Recently, a student at Ryerson University in Toronto was charged with over a hundred counts of academic misconduct. His crime? Running a chemistry study group on Facebook. Now, while I’m sure there is more to this story than what the article states, the case seems fairly clear: a professor considers online communities different from offline ones. This is despite the differences being negligible for the purpose it was intended for. Though I graduated university last May (‘07), I still live two blocks from campus. I’m plugged into the college community there, and it’s definitely not the pure-offline world that a lot of the older professors seem to think it is. The majority of students at SDSU seem to have a Facebook account at the very least. Even some professors do, though they’re almost entirely the younger ones. This is not the first clash between old and new ways of thinking about human interaction, and I guarantee it won’t be the last. However, we as young adults need to work with the older generations to demonstrate three things:
- Technology is not a replacement for traditional forms of communication, it’s an enhancement of it.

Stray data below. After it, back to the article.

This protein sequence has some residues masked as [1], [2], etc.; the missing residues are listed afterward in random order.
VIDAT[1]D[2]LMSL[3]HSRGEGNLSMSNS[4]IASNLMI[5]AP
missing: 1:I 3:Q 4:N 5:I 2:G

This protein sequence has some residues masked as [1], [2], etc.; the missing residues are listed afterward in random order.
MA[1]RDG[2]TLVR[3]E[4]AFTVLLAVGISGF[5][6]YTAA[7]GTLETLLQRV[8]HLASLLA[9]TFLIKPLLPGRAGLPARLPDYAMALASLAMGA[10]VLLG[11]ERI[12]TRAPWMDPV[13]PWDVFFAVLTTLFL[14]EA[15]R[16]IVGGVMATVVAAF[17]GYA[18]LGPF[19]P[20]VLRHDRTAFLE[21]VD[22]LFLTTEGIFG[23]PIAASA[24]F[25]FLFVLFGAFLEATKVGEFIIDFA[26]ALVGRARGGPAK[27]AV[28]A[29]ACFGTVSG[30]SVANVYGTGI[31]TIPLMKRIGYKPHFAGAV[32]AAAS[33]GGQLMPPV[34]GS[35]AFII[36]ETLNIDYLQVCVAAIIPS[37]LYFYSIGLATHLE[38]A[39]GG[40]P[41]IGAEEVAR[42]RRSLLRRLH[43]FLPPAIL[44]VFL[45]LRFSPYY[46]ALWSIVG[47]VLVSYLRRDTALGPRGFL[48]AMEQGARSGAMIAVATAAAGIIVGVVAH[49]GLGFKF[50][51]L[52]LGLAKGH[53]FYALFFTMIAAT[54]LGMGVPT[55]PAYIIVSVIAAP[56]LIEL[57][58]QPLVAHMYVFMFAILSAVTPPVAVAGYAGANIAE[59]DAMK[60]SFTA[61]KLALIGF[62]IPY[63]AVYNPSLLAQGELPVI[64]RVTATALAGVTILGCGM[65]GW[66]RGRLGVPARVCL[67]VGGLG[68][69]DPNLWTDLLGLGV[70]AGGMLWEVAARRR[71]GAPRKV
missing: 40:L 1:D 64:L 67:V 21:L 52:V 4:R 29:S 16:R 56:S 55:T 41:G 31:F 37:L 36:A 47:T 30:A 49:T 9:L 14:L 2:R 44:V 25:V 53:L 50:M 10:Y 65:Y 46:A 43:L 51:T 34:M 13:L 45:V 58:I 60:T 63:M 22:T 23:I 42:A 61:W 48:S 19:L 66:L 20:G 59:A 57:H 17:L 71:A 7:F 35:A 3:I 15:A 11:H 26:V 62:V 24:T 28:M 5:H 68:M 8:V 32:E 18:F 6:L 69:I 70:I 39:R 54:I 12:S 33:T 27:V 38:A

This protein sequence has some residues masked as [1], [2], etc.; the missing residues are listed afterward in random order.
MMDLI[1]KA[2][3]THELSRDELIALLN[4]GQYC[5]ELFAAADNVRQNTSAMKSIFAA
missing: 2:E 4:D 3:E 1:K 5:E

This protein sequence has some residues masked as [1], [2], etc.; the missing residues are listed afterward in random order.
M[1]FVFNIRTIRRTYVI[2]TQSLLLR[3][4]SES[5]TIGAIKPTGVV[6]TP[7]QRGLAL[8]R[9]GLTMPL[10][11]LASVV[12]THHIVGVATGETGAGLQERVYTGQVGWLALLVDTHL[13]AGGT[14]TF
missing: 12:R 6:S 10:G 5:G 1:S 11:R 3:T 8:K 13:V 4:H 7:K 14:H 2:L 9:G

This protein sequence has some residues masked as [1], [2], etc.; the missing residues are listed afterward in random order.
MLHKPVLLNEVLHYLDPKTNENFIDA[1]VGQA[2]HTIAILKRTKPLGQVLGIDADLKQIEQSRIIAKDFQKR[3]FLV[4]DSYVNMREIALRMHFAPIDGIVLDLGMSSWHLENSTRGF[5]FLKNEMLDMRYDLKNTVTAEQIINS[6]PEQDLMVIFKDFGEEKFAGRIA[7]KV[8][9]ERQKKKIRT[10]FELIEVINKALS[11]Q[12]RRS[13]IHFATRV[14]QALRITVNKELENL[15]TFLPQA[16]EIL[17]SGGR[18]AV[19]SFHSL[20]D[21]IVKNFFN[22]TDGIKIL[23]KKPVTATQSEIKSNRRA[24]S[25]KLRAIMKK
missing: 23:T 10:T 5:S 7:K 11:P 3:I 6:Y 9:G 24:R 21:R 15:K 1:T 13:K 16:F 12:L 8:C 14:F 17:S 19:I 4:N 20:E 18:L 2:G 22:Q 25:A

- The Internet is not lawless, despite it being unregulated. There are rules of behavior online just as there are ones offline.
- Education is more and more becoming inseparable from the Internet, and things such as online study groups are inevitable evolutions of that paradigm.
Ranting, raving, and threatening is most definitely NOT the way to prove to the older generations that our way of thinking on this issue is correct. Instead, we need to approach this on their level - and with their tools. We are one society, not two separate ones. Personally, I think Ryerson University’s wording of their academic dishonesty policy could use some updating. “Any academic advantage” being made illegal would seem to me to disallow reading textbooks.